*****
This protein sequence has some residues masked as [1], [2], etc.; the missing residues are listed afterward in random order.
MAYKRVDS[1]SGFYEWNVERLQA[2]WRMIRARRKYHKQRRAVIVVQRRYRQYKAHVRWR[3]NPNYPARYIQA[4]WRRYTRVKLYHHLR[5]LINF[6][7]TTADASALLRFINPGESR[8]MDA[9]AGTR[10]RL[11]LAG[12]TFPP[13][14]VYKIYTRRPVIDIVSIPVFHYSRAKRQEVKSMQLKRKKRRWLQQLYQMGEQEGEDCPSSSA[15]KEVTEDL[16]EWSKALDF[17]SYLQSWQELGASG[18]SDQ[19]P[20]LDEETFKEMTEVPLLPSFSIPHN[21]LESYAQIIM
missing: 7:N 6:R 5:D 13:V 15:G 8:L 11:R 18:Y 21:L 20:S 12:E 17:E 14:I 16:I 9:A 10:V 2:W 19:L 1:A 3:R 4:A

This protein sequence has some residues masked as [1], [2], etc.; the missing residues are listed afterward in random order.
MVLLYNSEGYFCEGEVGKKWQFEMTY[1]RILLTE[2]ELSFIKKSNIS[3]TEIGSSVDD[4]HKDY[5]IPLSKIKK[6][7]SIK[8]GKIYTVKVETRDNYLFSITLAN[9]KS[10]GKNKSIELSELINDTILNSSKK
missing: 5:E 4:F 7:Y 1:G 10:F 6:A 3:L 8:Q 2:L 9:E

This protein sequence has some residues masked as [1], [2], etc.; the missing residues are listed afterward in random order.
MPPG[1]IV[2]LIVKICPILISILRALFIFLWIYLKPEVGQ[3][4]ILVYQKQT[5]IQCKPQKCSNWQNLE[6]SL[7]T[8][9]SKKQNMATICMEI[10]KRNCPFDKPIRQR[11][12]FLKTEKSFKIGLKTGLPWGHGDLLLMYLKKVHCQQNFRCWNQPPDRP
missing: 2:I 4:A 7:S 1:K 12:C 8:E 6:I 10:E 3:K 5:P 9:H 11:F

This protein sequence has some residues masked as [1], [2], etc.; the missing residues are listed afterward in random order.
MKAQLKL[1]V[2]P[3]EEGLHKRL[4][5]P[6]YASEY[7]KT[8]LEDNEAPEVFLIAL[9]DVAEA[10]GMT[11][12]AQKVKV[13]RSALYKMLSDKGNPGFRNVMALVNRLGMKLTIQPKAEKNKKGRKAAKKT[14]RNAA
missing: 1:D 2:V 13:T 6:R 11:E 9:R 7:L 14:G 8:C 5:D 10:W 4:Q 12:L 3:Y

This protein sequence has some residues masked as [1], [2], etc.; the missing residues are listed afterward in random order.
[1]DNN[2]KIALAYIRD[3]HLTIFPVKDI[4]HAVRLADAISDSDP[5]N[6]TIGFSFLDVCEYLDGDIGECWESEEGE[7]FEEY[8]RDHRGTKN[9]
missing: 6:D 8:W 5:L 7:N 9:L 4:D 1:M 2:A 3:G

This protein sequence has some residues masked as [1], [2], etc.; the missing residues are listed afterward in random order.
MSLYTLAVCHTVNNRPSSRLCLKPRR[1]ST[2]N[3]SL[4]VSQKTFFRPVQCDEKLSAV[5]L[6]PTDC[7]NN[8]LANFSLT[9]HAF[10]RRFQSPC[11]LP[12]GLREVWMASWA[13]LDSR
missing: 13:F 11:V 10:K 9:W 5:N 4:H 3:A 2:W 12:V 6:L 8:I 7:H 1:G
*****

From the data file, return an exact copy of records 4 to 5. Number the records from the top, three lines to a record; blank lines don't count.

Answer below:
This protein sequence has some residues masked as [1], [2], etc.; the missing residues are listed afterward in random order.
MKAQLKL[1]V[2]P[3]EEGLHKRL[4][5]P[6]YASEY[7]KT[8]LEDNEAPEVFLIAL[9]DVAEA[10]GMT[11][12]AQKVKV[13]RSALYKMLSDKGNPGFRNVMALVNRLGMKLTIQPKAEKNKKGRKAAKKT[14]RNAA
missing: 1:D 2:V 13:T 6:R 11:E 9:R 7:L 14:G 8:C 5:D 10:W 4:Q 12:L 3:Y

This protein sequence has some residues masked as [1], [2], etc.; the missing residues are listed afterward in random order.
[1]DNN[2]KIALAYIRD[3]HLTIFPVKDI[4]HAVRLADAISDSDP[5]N[6]TIGFSFLDVCEYLDGDIGECWESEEGE[7]FEEY[8]RDHRGTKN[9]
missing: 6:D 8:W 5:L 7:N 9:L 4:D 1:M 2:A 3:G